A new survey that shows unsafe driving by parents in school zones across BC during back-to-school has BCAA and Preventable taking action. To drive home the message to stop rushing in school zones, they have temporarily installed a 3D optical illusion of “Pavement Patty”, a child appearing to run across the street near a Burnaby school.

A new BC-wide survey conducted last week for BCAA by Insights West quizzed elementary school principals and teachers, as well as parents who drop off and pick up. Results show continued poor driving behaviours witnessed in school zones.

  • 80% witnessed speeding
  • 73% witnessed not stopping for crosswalks
  • 78% saw parents encouraging their kids to do unsafe things, such as crossing at a non-designated area
  • 74% report no improvement in key driving behaviours, saying levels of distracted driving, ignoring road rules or traffic signs are about the same as or worse than last year
  • A staggering 56% witnessed at least one near miss – a child almost hit by a car – this back to school week

Shawn Pettipas, BCAA’s director of community engagement is concerned about the results and is determined to work with Preventable because “we’ve got to get the message through to parents to stop rushing in school zones.”

Dr. Ian Pike, Co-Executive Director with Preventable, says that over the past ten years, hospitalizations and deaths among child pedestrians have not changed.

“We have brought back Pavement Patty to remind drivers that even at low speeds, children can be seriously injured or killed,” said Dr. Pike. “Slow down, leave the phone alone, and give the road your full attention.”

Meet “Pavement Patty”
“Pavement Patty” is a 3D illusion of a girl chasing a ball into the street, intended to remind drivers to slow down because unexpected incidents can and do happen. She’s installed in the school zone of Brentwood Park Elementary School in Burnaby as an unmissable visual cue to remind parents to take extra care, adhere to the speed limit, and reduce distractions.

The illusion is printed in weatherproof, skid-proof vinyl, installed directly on the street. A sign teasing “In a rush at a school zone? Seriously?” first alerts drivers. Then as drivers approach, they see the optical illusion of Patty appearing to cross the street. As she comes into view, she serves as a reminder to drivers to slow down.

The illusion made its debut in 2010 and was the first of its kind in Canada. At the time, “Pavement Patty” was highly successful in generating conversation in the community, the local media, and worldwide.

BCAA’s CEO Shom Sen sees the overwhelming benefits of the BCAA and Preventable partnership in bringing attention to important issues and saving lives. “Children should be safe in school zones,” Sen says. “It’s our responsibility as organizations, drivers and parents to take this aspect of road safety extremely seriously.”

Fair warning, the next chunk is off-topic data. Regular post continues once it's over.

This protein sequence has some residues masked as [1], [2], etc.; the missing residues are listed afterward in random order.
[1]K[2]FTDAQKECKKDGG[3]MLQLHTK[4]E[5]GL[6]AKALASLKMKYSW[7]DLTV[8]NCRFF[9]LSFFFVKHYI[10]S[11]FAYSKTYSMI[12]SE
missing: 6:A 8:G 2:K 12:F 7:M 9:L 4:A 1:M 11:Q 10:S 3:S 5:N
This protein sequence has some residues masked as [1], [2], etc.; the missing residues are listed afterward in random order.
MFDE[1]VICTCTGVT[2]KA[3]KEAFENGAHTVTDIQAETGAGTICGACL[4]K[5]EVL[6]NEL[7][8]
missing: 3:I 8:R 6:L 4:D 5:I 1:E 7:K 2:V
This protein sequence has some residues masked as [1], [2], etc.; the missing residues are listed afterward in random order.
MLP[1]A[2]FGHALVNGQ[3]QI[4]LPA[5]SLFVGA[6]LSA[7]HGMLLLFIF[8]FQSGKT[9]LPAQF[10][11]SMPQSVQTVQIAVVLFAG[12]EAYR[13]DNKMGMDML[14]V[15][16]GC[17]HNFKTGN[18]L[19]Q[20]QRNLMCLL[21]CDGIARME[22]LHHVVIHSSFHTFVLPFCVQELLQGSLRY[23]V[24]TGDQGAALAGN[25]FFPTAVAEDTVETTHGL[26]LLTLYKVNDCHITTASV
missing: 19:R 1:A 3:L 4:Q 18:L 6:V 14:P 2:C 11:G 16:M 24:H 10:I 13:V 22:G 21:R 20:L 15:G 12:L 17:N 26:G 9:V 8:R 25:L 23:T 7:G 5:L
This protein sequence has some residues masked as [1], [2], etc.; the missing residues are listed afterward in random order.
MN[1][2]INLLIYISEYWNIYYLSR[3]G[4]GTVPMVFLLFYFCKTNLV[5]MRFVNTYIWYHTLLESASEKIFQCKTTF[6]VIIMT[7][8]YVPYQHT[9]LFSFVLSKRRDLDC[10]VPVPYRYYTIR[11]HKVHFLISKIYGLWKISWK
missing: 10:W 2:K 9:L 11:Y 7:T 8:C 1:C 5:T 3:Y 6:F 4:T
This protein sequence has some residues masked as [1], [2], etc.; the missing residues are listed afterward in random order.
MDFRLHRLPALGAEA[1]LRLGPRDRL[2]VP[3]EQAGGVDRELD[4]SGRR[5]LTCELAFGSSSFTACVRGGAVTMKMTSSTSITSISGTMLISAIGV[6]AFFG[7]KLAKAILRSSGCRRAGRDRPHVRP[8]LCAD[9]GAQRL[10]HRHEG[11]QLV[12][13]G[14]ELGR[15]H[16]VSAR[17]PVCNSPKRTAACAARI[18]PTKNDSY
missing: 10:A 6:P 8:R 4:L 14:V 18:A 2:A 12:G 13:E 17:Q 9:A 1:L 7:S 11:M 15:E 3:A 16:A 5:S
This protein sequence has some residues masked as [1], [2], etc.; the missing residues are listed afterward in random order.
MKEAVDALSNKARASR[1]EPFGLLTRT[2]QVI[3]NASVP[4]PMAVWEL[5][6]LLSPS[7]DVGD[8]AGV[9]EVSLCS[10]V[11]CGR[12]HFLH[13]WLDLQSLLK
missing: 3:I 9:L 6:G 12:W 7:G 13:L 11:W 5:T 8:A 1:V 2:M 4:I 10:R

“Pavement Patty” is on display in the school zone of Brentwood Park Elementary School in Burnaby until 4:00 p.m.Friday, September 21.

Media representatives from BCAA and Preventable will be available on-site for interviews:
Burnaby: Brentwood Park Elementary School on Tuesday, September 18 from 8:30 AM–9:30 AM.

Dash cam footage of the “Pavement Patty” optical illusion can be viewed here:

About the survey Results from Insights West
Results are based on an online study conducted from September 7 to 10, 2018 among a representative sample of 849 adults in British Columbia, including 207 who currently serve as principals, teachers or school staff at a British Columbiaelementary school, or who are parents or guardians who drop off and/or pick up a child from school. The data has been statistically weighted according to Canadian census figures for age, gender and region. The margin of error for the entire sample—which measures sample variability—is +/- 3.4 percentage points.

About Preventable
Preventable (also known as The Community Against Preventable Injuries) is a province-wide, multi-partner organization raising awareness, transforming attitudes, and ultimately changing behaviours. The goal of the organization and its partners is to significantly reduce the number and severity of preventable injuries in BC. Preventable’s strategy is based on two years of extensive research to develop a comprehensive understanding of how and why preventable injuries occur throughout the province. Preventable’s work is made possible through the financial and in-kind support of a variety of organizations that continue to sign on as partners in fighting the epidemic of preventable injuries in BC. Now in its 10th year of activity, the campaign is an evolution in Preventable’s ongoing discussion with British Columbians about the epidemic proportions of preventable injuries.

About BCAA
The most trusted organization in British Columbia by its Members, BCAA serves 1 in 3 BC households with industry-leading products including home, car and travel insurance, roadside assistance, Evo Car Share and full automotive services at BCAA’s Auto Service Centres. BCAA has a long history focused on keeping kids safe on the road and at play through community programs such as its School Safety PatrolCommunity Child Car Seat Program and BCAA Play Here. Please visit

SOURCE British Columbia Automobile Association (BCAA)

Distracted Driving Statistics – What to Believe?